The headline of the Summit News article further suggests that natural immunity is superior to vaccination in general. Such is the interpretation in some posts, “The virus has a 99.9% survival rate. Get it, recover, move on with life!” The fact that one particular vaccine candidate, like the ones from Merck, produces lower antibody levels doesn’t mean that all COVID-19 vaccines generate a weaker response than natural infection. In fact, BioNTech-Pfizer and Moderna vaccines induce an immune response several times higher than that observed in recovering COVID-19 patients[5,6]. Although most vaccines don’t induce such a strong immune response, they are still the safest way of acquiring immunity. The Children’s Hospital of Philadelphia explains:
“It is true that natural infection almost always causes better immunity than vaccines. Whereas immunity from disease often follows a single natural infection, immunity from vaccines usually occurs only after several doses. However, the difference between vaccination and natural infection is the price paid for immunity […].”
Health experts warn that developing multiple COVID-19 vaccines with different characteristics will be essential to control the pandemic. For example, one COVID-19 vaccine may prevent the disease with higher efficacy than others in a specific group of people, like older people, children, or people with certain underlying health conditions. Furthermore, the pandemic situation requires producing and rolling out vaccines at an unprecedented scale and rate. The availability of multiple COVID-19 vaccines would improve the production and adequate delivery of sufficient doses to anyone that needs them.
As of 27 January 2021, researchers are testing 66 COVID-19 vaccine candidates in clinical trials, according to the New York Times Coronavirus Vaccine Tracker. However, emergency-use authorization of the mRNA vaccines from BioNTech-Pfizer and Moderna in the U.S. and other countries set a high threshold for other vaccine developers. With an efficacy of over 90% and a faster manufacturing process, these vaccines may prompt developers to drop other vaccine candidates that don’t elicit comparable immune responses.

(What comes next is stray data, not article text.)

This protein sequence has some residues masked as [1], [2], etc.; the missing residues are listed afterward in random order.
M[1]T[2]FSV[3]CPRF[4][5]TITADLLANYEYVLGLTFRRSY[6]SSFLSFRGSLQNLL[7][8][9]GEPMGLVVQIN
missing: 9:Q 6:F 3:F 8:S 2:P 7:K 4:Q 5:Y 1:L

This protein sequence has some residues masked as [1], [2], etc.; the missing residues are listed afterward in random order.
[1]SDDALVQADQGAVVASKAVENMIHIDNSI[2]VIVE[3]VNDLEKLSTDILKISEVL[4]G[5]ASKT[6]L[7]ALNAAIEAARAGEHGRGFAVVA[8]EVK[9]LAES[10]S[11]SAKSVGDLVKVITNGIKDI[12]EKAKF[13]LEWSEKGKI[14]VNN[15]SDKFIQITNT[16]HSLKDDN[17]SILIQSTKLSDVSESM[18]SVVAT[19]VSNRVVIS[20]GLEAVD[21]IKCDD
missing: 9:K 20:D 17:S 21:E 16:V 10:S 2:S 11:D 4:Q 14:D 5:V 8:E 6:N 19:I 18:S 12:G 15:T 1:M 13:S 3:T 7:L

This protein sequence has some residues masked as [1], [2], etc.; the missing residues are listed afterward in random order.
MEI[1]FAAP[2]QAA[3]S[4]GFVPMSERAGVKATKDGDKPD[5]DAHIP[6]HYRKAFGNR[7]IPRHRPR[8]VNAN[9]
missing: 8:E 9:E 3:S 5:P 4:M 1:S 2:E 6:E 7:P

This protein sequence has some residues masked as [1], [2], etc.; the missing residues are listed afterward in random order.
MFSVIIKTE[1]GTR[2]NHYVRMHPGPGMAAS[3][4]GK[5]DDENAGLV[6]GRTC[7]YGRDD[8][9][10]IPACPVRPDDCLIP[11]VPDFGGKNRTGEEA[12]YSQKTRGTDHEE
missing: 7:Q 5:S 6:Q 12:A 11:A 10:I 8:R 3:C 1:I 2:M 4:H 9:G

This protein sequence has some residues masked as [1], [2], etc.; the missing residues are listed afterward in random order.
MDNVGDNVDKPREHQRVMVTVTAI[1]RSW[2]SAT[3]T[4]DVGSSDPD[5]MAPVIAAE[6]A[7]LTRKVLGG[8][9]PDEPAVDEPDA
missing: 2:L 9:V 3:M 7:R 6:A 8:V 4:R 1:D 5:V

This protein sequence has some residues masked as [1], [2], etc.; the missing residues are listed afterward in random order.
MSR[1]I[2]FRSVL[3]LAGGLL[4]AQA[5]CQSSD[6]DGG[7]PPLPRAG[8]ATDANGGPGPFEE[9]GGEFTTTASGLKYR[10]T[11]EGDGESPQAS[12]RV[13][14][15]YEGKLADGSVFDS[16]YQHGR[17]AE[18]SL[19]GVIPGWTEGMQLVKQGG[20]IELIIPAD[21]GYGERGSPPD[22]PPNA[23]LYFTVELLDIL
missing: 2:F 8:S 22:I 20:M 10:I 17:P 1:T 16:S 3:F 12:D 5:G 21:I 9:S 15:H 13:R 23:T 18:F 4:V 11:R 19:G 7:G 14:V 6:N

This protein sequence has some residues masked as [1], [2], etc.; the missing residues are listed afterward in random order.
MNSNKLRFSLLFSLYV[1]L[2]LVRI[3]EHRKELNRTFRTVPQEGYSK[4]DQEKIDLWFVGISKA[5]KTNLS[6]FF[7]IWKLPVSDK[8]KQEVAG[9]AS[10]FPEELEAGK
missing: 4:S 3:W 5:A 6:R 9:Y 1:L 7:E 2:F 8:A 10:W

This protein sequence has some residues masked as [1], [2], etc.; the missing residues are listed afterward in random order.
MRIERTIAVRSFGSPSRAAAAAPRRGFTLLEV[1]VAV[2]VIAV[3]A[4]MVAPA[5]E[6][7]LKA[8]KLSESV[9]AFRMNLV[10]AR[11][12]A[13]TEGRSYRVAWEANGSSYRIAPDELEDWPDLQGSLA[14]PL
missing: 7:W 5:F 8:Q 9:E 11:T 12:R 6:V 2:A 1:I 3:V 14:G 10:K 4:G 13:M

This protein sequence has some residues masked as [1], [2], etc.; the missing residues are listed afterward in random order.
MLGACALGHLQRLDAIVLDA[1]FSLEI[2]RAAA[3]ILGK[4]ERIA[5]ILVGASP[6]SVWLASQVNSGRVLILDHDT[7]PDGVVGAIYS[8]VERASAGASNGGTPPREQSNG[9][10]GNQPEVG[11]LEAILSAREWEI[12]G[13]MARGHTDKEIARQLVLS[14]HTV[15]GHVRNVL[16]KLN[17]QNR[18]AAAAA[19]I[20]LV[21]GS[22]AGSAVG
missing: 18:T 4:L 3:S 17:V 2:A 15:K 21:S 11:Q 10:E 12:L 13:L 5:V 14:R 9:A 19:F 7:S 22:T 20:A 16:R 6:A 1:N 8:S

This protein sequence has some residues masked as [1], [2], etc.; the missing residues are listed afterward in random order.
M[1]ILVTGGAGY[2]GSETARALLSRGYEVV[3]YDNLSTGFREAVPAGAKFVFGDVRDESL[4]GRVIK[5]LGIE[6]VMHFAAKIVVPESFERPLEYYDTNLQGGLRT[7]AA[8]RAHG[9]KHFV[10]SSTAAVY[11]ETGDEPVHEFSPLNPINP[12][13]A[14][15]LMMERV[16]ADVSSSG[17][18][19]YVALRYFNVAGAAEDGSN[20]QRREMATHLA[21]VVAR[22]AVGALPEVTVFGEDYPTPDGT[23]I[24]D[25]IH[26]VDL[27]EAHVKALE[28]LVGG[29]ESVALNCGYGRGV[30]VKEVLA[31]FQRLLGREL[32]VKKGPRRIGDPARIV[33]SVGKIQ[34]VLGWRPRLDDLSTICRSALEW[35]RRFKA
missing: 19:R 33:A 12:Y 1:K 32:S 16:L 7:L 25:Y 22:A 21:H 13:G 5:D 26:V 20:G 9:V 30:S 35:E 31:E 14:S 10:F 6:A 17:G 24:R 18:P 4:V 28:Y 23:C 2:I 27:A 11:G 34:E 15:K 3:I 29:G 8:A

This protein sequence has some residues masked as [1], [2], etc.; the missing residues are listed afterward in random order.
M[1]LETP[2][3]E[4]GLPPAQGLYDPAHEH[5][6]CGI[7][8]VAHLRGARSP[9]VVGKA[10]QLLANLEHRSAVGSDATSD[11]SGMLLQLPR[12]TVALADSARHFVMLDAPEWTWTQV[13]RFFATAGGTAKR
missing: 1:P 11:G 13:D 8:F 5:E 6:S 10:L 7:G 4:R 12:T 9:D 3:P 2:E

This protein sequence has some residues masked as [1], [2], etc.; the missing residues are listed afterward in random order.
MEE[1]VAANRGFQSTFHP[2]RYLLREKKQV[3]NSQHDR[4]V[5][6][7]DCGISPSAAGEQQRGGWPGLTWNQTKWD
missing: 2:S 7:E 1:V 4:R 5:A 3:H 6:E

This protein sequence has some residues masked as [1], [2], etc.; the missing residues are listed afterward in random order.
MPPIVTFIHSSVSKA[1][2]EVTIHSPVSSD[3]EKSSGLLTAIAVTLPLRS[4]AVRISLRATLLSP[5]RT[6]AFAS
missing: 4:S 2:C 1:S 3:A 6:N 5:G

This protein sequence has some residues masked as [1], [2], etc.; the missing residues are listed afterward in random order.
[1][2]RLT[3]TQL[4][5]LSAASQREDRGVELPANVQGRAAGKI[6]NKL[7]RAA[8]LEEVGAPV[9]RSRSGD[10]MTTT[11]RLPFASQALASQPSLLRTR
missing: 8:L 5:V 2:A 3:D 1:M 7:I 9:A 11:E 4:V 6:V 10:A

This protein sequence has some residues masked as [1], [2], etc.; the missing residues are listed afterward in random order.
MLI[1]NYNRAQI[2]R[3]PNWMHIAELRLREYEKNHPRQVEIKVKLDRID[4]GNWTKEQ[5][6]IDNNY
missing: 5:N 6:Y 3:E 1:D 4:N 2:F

In summary, Merck didn’t say that natural infection is more effective in generating immunity than a COVID-19 vaccine. Instead, the company explained that they stopped COVID-19 vaccine development because its vaccine candidates in particular were less efficient than other vaccines and than natural COVID-19 infection. Given the potential risks that COVID-19 infection carries, vaccines are an essential tool to minimize disease exposure and its subsequent consequences on health.
- 1 – Grigoryan et al. (2020) The immunology of SARS-CoV-2 infections and vaccines. Seminars in Immunology.
- 2 – Venkatesan. (2021) NICE guideline on long COVID. The Lancet Respiratory Medicine.
- 3 – Nishiga et al. (2020) COVID-19 and cardiovascular disease: from basic mechanisms to clinical perspectives. Nature Reviews Cardiology.
- 4 – Zarrilli et al. (20201) The Immunopathological and Histological Landscape of COVID-19-Mediated Lung Injury. International Journal of Molecular Sciences.
- 5 – Polack et al. Safety and Efficacy of the BNT162b2 mRNA Covid-19 Vaccine. New England Journal of Medicine.
- 6 – Baden et al. (2020) Efficacy and Safety of the mRNA-1273 SARS-CoV-2 Vaccine. New England Journal of Medicine.
- 7 – Singh et al. (2020) The granting of emergency use designation to COVID-19 candidate vaccines: implications for COVID-19 vaccine trials. The Lancet Infectious Diseases.